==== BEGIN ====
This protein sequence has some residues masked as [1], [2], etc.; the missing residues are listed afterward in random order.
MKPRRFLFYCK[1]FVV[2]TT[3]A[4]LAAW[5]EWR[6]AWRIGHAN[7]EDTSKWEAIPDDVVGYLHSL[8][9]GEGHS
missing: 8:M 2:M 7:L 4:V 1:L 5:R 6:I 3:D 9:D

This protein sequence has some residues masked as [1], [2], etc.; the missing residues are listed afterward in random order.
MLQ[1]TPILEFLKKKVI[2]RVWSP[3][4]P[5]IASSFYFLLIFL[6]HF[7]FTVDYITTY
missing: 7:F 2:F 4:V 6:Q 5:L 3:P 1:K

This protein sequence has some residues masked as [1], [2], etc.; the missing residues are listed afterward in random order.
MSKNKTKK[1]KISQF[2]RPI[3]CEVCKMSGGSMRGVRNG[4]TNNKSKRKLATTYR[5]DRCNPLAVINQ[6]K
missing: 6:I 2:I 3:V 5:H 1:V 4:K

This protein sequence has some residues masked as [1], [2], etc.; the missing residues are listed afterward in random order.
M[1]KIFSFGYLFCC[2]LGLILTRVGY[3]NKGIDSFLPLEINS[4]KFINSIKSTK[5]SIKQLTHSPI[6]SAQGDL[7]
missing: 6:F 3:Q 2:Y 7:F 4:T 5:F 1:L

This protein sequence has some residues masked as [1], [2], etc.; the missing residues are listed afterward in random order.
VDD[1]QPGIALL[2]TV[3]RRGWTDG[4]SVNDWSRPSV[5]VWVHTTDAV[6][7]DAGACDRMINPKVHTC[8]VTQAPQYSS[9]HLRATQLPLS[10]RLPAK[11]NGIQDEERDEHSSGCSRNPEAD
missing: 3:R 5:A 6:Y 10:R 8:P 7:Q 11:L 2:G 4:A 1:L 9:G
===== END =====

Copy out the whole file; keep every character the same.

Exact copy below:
This protein sequence has some residues masked as [1], [2], etc.; the missing residues are listed afterward in random order.
MKPRRFLFYCK[1]FVV[2]TT[3]A[4]LAAW[5]EWR[6]AWRIGHAN[7]EDTSKWEAIPDDVVGYLHSL[8][9]GEGHS
missing: 8:M 2:M 7:L 4:V 1:L 5:R 6:I 3:D 9:D

This protein sequence has some residues masked as [1], [2], etc.; the missing residues are listed afterward in random order.
MLQ[1]TPILEFLKKKVI[2]RVWSP[3][4]P[5]IASSFYFLLIFL[6]HF[7]FTVDYITTY
missing: 7:F 2:F 4:V 6:Q 5:L 3:P 1:K

This protein sequence has some residues masked as [1], [2], etc.; the missing residues are listed afterward in random order.
MSKNKTKK[1]KISQF[2]RPI[3]CEVCKMSGGSMRGVRNG[4]TNNKSKRKLATTYR[5]DRCNPLAVINQ[6]K
missing: 6:I 2:I 3:V 5:H 1:V 4:K

This protein sequence has some residues masked as [1], [2], etc.; the missing residues are listed afterward in random order.
M[1]KIFSFGYLFCC[2]LGLILTRVGY[3]NKGIDSFLPLEINS[4]KFINSIKSTK[5]SIKQLTHSPI[6]SAQGDL[7]
missing: 6:F 3:Q 2:Y 7:F 4:T 5:F 1:L

This protein sequence has some residues masked as [1], [2], etc.; the missing residues are listed afterward in random order.
VDD[1]QPGIALL[2]TV[3]RRGWTDG[4]SVNDWSRPSV[5]VWVHTTDAV[6][7]DAGACDRMINPKVHTC[8]VTQAPQYSS[9]HLRATQLPLS[10]RLPAK[11]NGIQDEERDEHSSGCSRNPEAD
missing: 3:R 5:A 6:Y 10:R 8:P 7:Q 11:L 2:G 4:A 1:L 9:G